Musk’s array of ideas could certainly cause some headaches, and planning restructures within Twitter HQ.

On the first point, that Twitter’s most popular users are not active – Twitter’s already working on this, by adding in new incentives to get people to tweet more often, including Super Follows, tipping, newsletter integration, on-profile product displays and more. Those probably won’t get the Justin Bieber’s of the world to be more active, because they’re won’t necessarily be incentivized by these revenue programs, but they could get more mid-level influencers more active, which could make Twitter feel more ‘alive’ once again.

Maybe. It’s hard to say how effective things like Super Follows will actually be, but there’s not really a good solution to get more high profile users engaging more often. If Musk has any ideas on that, no doubt Twitter’s management will be keen to hear them.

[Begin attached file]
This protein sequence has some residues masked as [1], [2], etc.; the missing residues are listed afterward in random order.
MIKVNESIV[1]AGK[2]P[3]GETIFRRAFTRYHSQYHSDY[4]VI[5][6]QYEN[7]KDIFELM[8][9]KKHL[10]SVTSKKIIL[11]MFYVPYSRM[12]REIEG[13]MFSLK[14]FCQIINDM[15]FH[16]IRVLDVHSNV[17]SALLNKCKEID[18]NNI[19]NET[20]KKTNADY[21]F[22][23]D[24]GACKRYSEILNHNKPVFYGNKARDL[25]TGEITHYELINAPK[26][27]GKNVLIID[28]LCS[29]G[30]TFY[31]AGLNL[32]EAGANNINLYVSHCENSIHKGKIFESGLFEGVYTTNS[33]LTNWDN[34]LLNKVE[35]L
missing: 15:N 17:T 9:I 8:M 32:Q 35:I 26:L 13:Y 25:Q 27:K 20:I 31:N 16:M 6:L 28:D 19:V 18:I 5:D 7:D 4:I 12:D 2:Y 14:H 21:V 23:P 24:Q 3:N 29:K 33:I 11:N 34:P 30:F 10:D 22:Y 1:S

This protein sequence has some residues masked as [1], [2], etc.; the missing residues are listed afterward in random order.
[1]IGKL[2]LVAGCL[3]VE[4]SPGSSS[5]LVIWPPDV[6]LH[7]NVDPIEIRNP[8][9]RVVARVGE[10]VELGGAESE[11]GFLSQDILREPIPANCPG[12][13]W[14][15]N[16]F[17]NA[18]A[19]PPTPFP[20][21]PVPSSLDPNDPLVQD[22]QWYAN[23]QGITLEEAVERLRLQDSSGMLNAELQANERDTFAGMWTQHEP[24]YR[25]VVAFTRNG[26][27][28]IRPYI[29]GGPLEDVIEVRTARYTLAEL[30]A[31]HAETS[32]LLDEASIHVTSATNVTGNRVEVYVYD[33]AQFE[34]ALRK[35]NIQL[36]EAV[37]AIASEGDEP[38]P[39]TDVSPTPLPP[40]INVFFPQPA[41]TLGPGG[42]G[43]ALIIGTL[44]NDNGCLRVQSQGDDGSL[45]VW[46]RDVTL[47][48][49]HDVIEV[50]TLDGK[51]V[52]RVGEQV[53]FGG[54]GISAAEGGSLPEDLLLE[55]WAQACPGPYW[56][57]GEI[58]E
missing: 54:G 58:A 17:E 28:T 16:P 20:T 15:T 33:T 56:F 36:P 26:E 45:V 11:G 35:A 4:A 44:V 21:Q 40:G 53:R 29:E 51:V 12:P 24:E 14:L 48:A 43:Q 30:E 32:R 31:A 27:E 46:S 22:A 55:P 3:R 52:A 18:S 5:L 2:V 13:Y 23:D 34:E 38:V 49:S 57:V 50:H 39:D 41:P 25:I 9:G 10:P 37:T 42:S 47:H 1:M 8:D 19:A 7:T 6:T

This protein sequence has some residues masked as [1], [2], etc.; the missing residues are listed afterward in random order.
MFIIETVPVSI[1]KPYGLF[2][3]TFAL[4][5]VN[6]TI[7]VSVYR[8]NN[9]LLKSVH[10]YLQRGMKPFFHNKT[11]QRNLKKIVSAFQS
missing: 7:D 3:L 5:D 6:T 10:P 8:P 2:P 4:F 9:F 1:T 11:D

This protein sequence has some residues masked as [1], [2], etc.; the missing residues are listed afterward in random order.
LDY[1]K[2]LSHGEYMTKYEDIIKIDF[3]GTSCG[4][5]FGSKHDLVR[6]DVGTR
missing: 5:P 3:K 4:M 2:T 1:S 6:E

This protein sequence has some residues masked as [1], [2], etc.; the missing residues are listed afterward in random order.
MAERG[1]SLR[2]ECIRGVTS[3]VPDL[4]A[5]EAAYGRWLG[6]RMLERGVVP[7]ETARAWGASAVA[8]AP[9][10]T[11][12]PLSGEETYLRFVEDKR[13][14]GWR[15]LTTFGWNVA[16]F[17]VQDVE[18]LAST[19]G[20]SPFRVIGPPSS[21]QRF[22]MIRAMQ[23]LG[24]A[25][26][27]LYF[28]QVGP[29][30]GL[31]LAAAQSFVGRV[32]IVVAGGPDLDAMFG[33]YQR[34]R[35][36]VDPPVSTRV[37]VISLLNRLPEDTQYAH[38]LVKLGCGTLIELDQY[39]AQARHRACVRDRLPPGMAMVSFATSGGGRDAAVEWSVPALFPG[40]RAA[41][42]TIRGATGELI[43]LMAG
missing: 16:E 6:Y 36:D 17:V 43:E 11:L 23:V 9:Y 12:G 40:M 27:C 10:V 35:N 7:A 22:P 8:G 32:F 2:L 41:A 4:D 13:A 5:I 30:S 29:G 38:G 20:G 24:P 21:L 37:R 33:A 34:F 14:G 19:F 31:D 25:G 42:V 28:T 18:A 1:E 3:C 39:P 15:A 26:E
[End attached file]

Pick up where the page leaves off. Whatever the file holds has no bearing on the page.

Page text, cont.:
On the second, that Twitter should add an alternative checkmark for paying users, this idea has been floated many times, that Twitter could verify users that prove their identity, not with a blue tick, but with something else, in order to legitimize their presence. Making this a paid option probably isn’t the best way to go (as it could incentivize scammers), but maybe there could be an argument for variable indicators based on proof of identity, which could put more onus on accounts to confirm their details, thereby lessening the impact of fake accounts and bots who wouldn’t have it.

Which leads to Musk’s last point (I can’t say much on the idea that Twitter’s home base should be re-used for another purpose), that there are too many bots and scam profiles in the app, which impacts the user experience. This is likely true – according to previous estimates, around 15% of active Twitter profiles are likely bots, while bot accounts have also contributed up to 60% of the tweets around politically divisive topics at times.